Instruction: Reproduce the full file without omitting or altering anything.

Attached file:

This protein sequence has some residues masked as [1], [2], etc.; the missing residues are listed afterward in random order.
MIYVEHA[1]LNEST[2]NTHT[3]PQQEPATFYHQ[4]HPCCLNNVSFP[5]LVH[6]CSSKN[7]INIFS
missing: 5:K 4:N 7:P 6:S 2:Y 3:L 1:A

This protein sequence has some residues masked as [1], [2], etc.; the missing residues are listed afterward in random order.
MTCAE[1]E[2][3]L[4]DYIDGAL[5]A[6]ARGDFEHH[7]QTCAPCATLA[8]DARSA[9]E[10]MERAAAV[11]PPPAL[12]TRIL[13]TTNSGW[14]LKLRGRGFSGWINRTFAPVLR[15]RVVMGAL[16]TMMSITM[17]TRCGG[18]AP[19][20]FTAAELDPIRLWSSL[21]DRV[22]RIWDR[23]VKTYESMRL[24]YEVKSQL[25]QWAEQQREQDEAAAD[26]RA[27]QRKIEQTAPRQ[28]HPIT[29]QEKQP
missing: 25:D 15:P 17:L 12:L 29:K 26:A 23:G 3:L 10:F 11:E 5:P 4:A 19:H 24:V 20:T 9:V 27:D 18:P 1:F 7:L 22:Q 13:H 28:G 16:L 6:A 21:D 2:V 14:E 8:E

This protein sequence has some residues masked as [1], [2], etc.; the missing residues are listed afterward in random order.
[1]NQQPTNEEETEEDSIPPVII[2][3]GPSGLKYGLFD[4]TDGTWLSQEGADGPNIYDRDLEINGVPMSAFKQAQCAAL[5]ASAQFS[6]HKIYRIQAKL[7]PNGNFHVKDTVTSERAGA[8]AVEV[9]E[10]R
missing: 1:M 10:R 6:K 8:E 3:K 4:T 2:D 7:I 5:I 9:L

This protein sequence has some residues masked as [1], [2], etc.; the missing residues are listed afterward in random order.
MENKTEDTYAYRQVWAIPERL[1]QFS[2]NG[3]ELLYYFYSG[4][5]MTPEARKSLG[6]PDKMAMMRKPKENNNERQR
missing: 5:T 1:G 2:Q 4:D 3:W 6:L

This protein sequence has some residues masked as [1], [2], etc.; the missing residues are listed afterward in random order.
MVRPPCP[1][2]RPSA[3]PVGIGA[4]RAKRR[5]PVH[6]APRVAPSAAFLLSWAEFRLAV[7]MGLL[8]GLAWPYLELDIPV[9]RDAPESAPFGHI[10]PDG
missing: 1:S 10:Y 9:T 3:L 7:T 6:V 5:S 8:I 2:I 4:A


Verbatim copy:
This protein sequence has some residues masked as [1], [2], etc.; the missing residues are listed afterward in random order.
MIYVEHA[1]LNEST[2]NTHT[3]PQQEPATFYHQ[4]HPCCLNNVSFP[5]LVH[6]CSSKN[7]INIFS
missing: 5:K 4:N 7:P 6:S 2:Y 3:L 1:A

This protein sequence has some residues masked as [1], [2], etc.; the missing residues are listed afterward in random order.
MTCAE[1]E[2][3]L[4]DYIDGAL[5]A[6]ARGDFEHH[7]QTCAPCATLA[8]DARSA[9]E[10]MERAAAV[11]PPPAL[12]TRIL[13]TTNSGW[14]LKLRGRGFSGWINRTFAPVLR[15]RVVMGAL[16]TMMSITM[17]TRCGG[18]AP[19][20]FTAAELDPIRLWSSL[21]DRV[22]RIWDR[23]VKTYESMRL[24]YEVKSQL[25]QWAEQQREQDEAAAD[26]RA[27]QRKIEQTAPRQ[28]HPIT[29]QEKQP
missing: 25:D 15:P 17:L 12:L 29:K 26:A 23:G 3:L 10:F 11:E 5:P 4:A 19:H 24:V 20:T 9:V 27:D 18:P 1:F 7:L 22:Q 13:H 28:G 16:L 6:A 21:D 2:V 14:E 8:E

This protein sequence has some residues masked as [1], [2], etc.; the missing residues are listed afterward in random order.
[1]NQQPTNEEETEEDSIPPVII[2][3]GPSGLKYGLFD[4]TDGTWLSQEGADGPNIYDRDLEINGVPMSAFKQAQCAAL[5]ASAQFS[6]HKIYRIQAKL[7]PNGNFHVKDTVTSERAGA[8]AVEV[9]E[10]R
missing: 1:M 10:R 6:K 8:E 3:K 4:T 2:D 7:I 5:I 9:L

This protein sequence has some residues masked as [1], [2], etc.; the missing residues are listed afterward in random order.
MENKTEDTYAYRQVWAIPERL[1]QFS[2]NG[3]ELLYYFYSG[4][5]MTPEARKSLG[6]PDKMAMMRKPKENNNERQR
missing: 5:T 1:G 2:Q 4:D 3:W 6:L

This protein sequence has some residues masked as [1], [2], etc.; the missing residues are listed afterward in random order.
MVRPPCP[1][2]RPSA[3]PVGIGA[4]RAKRR[5]PVH[6]APRVAPSAAFLLSWAEFRLAV[7]MGLL[8]GLAWPYLELDIPV[9]RDAPESAPFGHI[10]PDG
missing: 1:S 10:Y 9:T 3:L 7:T 6:V 5:S 8:I 2:I 4:A